Often, when pushing data around a big complicated testbench, it's
convenient to use a toggling "strobe" signal (typically a BIT or 
BOOLEAN) to indicate that a new data value is available.  If you 
use just the rising edge of the strobe, you then must go through 
a tedious four-phase handshake, just as you would do in hardware.
But in a testbench there's no need for that;  you can simply toggle
the strobe and use either edge to indicate that some event has 
happened.  So, you end up writing code like this:

process (Toggling_Strobe)
begin
  Some_Signal <= New_Value;
  Delayed_Strobe <= Toggling_Strobe;
  Toggling_Acknowledge <= NOT Toggling_Acknowledge;
end process;

Impossible to infer the right sensitivity list from the code!
Hint:  What would happen if a tool automatically put
Toggling_Acknowledge into the sensitivity list? :-)

NB:  In practice it's usually more convenient, in testbenches,
to use a process without a sensitivity list.  Then, you are
permitted to put any sort of wait statements inside it.  So
I would more likely write this:

process
begin
  wait on Toggling_Strobe;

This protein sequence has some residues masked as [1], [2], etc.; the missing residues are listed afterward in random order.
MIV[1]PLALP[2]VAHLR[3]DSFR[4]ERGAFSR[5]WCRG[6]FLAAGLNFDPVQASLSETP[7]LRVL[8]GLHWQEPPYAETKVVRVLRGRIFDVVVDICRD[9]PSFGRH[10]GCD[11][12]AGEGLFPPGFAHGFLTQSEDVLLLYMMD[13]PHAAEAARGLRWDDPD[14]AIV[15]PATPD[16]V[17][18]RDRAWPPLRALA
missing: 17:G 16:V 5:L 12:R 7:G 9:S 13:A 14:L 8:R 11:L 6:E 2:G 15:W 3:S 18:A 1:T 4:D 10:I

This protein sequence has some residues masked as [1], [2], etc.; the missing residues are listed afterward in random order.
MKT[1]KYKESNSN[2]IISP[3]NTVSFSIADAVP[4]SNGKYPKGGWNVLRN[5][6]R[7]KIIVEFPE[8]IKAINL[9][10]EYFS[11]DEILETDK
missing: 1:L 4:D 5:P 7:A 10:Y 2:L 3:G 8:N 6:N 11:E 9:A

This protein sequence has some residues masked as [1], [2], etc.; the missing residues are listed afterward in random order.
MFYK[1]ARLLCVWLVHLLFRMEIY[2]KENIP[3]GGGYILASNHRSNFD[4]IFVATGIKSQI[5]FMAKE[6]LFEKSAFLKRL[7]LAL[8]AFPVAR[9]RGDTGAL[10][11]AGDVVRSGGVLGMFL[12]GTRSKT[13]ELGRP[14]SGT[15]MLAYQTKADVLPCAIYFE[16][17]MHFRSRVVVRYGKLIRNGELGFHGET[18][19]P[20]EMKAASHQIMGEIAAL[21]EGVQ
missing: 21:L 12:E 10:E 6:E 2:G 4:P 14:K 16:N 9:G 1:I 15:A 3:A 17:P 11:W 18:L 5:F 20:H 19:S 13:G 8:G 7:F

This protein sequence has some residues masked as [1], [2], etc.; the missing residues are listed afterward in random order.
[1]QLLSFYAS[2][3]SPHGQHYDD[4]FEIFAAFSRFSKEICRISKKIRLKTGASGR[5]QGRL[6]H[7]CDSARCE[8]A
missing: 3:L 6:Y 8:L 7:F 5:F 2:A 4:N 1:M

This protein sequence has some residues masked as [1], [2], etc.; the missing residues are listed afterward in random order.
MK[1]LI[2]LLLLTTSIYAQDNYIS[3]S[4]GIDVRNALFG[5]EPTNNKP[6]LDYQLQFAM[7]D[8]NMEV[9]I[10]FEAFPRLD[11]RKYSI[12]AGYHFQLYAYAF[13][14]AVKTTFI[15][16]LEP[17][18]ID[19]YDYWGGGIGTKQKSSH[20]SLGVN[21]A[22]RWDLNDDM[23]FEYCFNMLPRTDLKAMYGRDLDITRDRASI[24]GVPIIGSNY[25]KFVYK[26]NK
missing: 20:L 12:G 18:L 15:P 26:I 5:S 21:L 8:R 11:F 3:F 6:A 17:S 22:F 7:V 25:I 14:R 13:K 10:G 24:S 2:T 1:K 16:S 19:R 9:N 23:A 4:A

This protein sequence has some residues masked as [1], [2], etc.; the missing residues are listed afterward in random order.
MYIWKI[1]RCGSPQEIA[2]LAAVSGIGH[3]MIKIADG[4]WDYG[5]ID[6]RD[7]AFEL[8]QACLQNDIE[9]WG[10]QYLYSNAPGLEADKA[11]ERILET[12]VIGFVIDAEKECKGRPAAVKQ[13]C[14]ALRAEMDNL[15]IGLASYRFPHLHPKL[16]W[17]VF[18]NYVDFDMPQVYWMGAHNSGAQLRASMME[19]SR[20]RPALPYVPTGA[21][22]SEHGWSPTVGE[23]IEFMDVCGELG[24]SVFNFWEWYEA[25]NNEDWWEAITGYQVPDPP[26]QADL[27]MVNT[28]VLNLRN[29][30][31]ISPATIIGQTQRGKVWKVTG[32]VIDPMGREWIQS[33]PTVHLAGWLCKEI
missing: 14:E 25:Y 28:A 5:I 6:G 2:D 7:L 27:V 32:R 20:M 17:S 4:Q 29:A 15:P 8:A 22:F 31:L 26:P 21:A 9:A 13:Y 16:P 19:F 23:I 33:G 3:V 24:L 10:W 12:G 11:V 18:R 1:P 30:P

Some_Signal <= New_Value;
  wait for Some_Delay;
  Delayed_Strobe <= Toggling_Strobe;
  Toggling_Acknowledge <= NOT Toggling_Acknowledge;
end process;


It's not the world's most brilliant example, but I hope it gives 
a flavour of the kind of thing I mean.


>I dont have much expirience with VHDL testbenches

Go for it!  It can revolutionise your life!  Read Janick Bergeron's
fantastic book on verification techniques, "Writing Test Benches".
-- 
Jonathan Bromley
DOULOS Ltd.
Church Hatch, 22 Market Place, Ringwood, Hampshire BH24 1AW, United Kingdom
Tel: +44 1425 471223                     Email: jonathan.bromley@doulos.com
Fax: +44 1425 471573                             Web: http://www.doulos.com

                   **********************************
                   **  Developing design know-how  **